or hepatitis C (i.e., evidence showing that the Veteran's currently diagnosed hepatitis C had its onset during military service or is otherwise etiologically related thereto). 3. The Veteran does not
service connection for hepatitis C. 38 U.S.C.A. § 5108 (West 2002); 38 C.F.R. § 3.156 (2012). 3. The criteria for establishing service connection for hepatitis C have not been met. 38 U.S.C.A.
1. Entitlement to service connection for traumatic brain injury (TBI). 2. Entitlement to service connection for hepatitis C. 3. Entitlement to service connection for spinal meningitis. 4. Entitlement
THE ISSUES 1. Entitlement to service connection for diabetes mellitus (DM). 2. Entitlement to service connection for hepatitis C. 3. Entitlement to an increased disability rating in excess of 10 percent
On appeal from the Department of Veterans Affairs Regional Office in Muskogee, Oklahoma THE ISSUES 1. Entitlement to a rating in excess of 20 percent for hepatitis C. 2. Entitlement to total disability
required. REMAND In this appeal, the Veteran seeks service connection for hepatitis C on the basis that he believes he was exposed to the hepatitis C virus due to his active duty service as a medic
connected in veterans exposed to Agent Orange. 3. Hepatitis and/or a liver disorder was not manifest during service. 4. Hepatitis and/or a liver disorder is not attributable to service CONCLUSION
If the Veteran has Hepatitis C, is it very likely, highly unlikely, or at least as likely as not (examiner to choose one) that Hepatitis C began in active service? c) If so, the examiner should state the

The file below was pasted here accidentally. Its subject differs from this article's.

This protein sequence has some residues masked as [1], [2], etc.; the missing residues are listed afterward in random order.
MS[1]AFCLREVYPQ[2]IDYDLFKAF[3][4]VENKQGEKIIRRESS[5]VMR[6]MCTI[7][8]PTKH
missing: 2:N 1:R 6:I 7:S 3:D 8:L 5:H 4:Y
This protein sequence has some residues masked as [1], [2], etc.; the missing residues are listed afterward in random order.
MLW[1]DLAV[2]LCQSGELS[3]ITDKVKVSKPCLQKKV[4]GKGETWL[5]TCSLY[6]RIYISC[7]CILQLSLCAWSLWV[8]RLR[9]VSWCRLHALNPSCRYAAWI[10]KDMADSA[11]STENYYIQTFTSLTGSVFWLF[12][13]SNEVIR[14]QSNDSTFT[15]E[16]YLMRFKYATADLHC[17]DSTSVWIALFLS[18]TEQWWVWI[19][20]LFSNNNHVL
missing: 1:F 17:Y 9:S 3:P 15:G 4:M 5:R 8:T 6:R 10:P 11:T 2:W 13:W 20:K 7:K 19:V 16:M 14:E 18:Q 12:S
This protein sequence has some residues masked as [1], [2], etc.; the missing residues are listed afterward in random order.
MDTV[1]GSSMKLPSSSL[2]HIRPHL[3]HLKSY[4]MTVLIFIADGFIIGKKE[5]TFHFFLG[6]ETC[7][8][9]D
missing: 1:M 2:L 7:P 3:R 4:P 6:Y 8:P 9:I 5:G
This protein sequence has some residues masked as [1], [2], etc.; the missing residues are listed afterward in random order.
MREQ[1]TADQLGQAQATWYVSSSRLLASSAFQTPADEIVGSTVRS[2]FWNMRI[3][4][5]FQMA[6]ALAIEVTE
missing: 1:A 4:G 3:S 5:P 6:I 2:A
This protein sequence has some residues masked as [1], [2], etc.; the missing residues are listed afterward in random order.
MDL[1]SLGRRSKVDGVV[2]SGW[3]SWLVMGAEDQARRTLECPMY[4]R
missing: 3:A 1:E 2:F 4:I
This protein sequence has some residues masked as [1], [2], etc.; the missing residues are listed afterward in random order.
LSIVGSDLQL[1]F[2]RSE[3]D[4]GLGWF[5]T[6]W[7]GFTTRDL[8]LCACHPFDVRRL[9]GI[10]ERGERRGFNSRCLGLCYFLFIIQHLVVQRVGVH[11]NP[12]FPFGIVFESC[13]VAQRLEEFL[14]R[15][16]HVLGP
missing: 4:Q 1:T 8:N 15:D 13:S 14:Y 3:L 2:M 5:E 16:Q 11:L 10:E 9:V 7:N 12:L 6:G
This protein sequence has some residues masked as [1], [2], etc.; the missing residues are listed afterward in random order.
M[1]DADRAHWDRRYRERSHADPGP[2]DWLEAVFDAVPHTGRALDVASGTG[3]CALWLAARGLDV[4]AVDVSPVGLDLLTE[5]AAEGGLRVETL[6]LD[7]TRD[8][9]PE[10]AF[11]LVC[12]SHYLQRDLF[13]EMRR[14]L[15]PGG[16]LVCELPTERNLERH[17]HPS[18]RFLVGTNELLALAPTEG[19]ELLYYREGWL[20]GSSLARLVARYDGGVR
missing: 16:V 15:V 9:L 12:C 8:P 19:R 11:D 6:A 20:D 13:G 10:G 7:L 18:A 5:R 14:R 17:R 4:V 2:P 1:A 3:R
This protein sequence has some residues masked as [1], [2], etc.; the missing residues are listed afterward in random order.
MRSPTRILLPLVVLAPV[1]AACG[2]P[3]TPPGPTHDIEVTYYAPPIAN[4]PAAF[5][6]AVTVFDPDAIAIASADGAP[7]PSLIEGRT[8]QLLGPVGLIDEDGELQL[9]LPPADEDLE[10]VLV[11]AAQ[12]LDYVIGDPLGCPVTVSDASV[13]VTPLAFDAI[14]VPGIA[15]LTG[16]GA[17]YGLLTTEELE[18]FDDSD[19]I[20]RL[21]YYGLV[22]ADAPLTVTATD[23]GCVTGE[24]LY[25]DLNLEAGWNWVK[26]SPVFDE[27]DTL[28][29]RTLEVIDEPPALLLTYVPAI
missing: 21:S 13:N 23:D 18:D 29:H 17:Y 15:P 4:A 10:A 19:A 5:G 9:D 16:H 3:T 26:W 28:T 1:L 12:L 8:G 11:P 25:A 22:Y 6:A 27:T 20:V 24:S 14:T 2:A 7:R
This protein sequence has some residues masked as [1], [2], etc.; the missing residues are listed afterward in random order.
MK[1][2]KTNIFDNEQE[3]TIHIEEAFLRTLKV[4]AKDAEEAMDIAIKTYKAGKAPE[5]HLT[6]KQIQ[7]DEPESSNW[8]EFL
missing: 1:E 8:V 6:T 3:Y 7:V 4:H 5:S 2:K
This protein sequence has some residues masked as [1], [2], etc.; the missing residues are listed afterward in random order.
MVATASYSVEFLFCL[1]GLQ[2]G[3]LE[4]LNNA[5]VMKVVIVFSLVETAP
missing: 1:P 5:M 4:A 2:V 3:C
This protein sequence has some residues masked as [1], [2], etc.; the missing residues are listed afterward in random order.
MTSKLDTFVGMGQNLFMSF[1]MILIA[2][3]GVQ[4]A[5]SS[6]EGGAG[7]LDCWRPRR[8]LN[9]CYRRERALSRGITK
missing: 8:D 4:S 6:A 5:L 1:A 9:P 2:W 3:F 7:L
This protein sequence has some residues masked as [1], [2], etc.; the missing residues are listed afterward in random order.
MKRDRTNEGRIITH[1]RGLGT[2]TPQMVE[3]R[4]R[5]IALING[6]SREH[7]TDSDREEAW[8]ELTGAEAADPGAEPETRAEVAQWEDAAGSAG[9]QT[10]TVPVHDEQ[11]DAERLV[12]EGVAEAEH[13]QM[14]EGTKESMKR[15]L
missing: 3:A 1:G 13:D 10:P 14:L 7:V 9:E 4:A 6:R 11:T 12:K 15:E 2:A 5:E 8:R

by the agency of original jurisdiction (AOJ). See 38 C.F.R. ง 20.1304(c) (2012). FINDINGS OF FACT 1. The Veteran's hepatitis C has resulted in signs and symptoms of daily fatigue and malaise, with
On appeal from the Department of Veterans Affairs Regional Office in Nashville, Tennessee THE ISSUE 1. Entitlement to service connection for hepatitis C with liver failure and cirrhosis. 2. Entitlement
consideration. FINDINGS OF FACT 1. No injury, disease, or chronic symptoms of a hepatitis C were manifested during service. 2. The Veteran did not continuously manifest symptoms of hepatitis C
service connection for hearing loss. 4. Entitlement to service connection for tinnitus. 5. Entitlement to service connection for hepatitis C. REPRESENTATION Veteran represented by: Disabled American
pending at the time of his death. The appellant contends that the Veteran's liver failure occurred as a consequence of his hepatitis C and that the Veteran contracted hepatitis C during service, specifically,
his diagnosed hepatitis C with associated liver cirrhosis to his active service. He has specifically contended that his hepatitis C was incurred as a result of getting a tattoo and/or as a result of exposure
connection for a disability claimed as left hip arthritis. 4. Entitlement to service connection for left foot arthritis. 5. Entitlement to service connection for Hepatitis C. 6. Entitlement to service
1. Whether new and material evidence has been presented to reopen the Veteran's claim for service-connection for hepatitis C. 2. Entitlement to service-connection for hepatitis C. ATTORNEY FOR THE
transfusion are the prominent risk factors for the [V]eteran's contracting hepatitis C." The examiner states that the Veteran's hepatitis C was not at least as likely as not aggravated by the service-